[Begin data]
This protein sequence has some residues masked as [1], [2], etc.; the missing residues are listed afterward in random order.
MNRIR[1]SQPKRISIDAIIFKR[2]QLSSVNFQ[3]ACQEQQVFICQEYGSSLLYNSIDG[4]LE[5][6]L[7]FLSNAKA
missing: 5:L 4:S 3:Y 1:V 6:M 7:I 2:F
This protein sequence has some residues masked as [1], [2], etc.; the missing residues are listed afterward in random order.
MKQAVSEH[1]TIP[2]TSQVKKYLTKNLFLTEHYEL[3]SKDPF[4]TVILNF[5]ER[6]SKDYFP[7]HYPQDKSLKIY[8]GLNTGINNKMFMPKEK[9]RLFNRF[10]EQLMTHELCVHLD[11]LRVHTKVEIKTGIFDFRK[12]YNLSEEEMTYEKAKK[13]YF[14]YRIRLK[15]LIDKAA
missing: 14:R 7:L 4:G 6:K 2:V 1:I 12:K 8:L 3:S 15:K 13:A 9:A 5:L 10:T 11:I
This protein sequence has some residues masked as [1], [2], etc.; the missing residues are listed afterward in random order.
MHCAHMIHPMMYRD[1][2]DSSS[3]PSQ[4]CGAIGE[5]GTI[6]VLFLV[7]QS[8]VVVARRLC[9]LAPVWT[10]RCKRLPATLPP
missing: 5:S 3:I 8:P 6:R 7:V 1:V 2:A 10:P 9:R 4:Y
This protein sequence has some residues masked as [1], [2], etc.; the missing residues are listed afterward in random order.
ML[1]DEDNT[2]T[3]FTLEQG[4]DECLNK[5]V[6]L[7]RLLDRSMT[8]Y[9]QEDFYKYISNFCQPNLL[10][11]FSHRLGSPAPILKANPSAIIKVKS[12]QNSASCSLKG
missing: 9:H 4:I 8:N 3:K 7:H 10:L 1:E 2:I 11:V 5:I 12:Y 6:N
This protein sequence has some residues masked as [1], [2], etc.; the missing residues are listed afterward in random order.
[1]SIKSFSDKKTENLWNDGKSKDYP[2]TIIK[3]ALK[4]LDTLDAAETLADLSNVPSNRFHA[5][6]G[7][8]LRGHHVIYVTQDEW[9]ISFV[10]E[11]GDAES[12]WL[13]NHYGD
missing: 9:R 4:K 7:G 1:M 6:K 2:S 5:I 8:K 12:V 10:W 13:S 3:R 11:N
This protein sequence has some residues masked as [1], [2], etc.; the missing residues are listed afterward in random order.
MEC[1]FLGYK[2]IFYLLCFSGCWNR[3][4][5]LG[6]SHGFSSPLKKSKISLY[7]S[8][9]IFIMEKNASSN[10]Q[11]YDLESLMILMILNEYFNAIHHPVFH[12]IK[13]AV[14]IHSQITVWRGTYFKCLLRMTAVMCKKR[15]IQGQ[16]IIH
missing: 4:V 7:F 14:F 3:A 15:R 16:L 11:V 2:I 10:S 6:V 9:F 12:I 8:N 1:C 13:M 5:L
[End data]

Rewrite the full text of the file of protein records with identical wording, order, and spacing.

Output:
This protein sequence has some residues masked as [1], [2], etc.; the missing residues are listed afterward in random order.
MNRIR[1]SQPKRISIDAIIFKR[2]QLSSVNFQ[3]ACQEQQVFICQEYGSSLLYNSIDG[4]LE[5][6]L[7]FLSNAKA
missing: 5:L 4:S 3:Y 1:V 6:M 7:I 2:F
This protein sequence has some residues masked as [1], [2], etc.; the missing residues are listed afterward in random order.
MKQAVSEH[1]TIP[2]TSQVKKYLTKNLFLTEHYEL[3]SKDPF[4]TVILNF[5]ER[6]SKDYFP[7]HYPQDKSLKIY[8]GLNTGINNKMFMPKEK[9]RLFNRF[10]EQLMTHELCVHLD[11]LRVHTKVEIKTGIFDFRK[12]YNLSEEEMTYEKAKK[13]YF[14]YRIRLK[15]LIDKAA
missing: 14:R 7:L 4:G 6:K 2:V 1:I 12:K 8:L 3:S 15:K 13:A 9:A 5:L 10:T 11:I
This protein sequence has some residues masked as [1], [2], etc.; the missing residues are listed afterward in random order.
MHCAHMIHPMMYRD[1][2]DSSS[3]PSQ[4]CGAIGE[5]GTI[6]VLFLV[7]QS[8]VVVARRLC[9]LAPVWT[10]RCKRLPATLPP
missing: 5:S 3:I 8:P 6:R 7:V 1:V 2:A 10:P 9:R 4:Y
This protein sequence has some residues masked as [1], [2], etc.; the missing residues are listed afterward in random order.
ML[1]DEDNT[2]T[3]FTLEQG[4]DECLNK[5]V[6]L[7]RLLDRSMT[8]Y[9]QEDFYKYISNFCQPNLL[10][11]FSHRLGSPAPILKANPSAIIKVKS[12]QNSASCSLKG
missing: 9:H 4:I 8:N 3:K 7:H 10:L 1:E 2:I 11:V 5:I 12:Y 6:N
This protein sequence has some residues masked as [1], [2], etc.; the missing residues are listed afterward in random order.
[1]SIKSFSDKKTENLWNDGKSKDYP[2]TIIK[3]ALK[4]LDTLDAAETLADLSNVPSNRFHA[5][6]G[7][8]LRGHHVIYVTQDEW[9]ISFV[10]E[11]GDAES[12]WL[13]NHYGD
missing: 9:R 4:K 7:G 1:M 6:K 2:S 5:I 8:K 12:V 10:W 13:S 3:R 11:N
This protein sequence has some residues masked as [1], [2], etc.; the missing residues are listed afterward in random order.
MEC[1]FLGYK[2]IFYLLCFSGCWNR[3][4][5]LG[6]SHGFSSPLKKSKISLY[7]S[8][9]IFIMEKNASSN[10]Q[11]YDLESLMILMILNEYFNAIHHPVFH[12]IK[13]AV[14]IHSQITVWRGTYFKCLLRMTAVMCKKR[15]IQGQ[16]IIH
missing: 4:V 7:F 14:F 3:A 15:R 16:L 11:V 2:I 10:S 6:V 9:F 12:I 8:N 1:C 13:M 5:L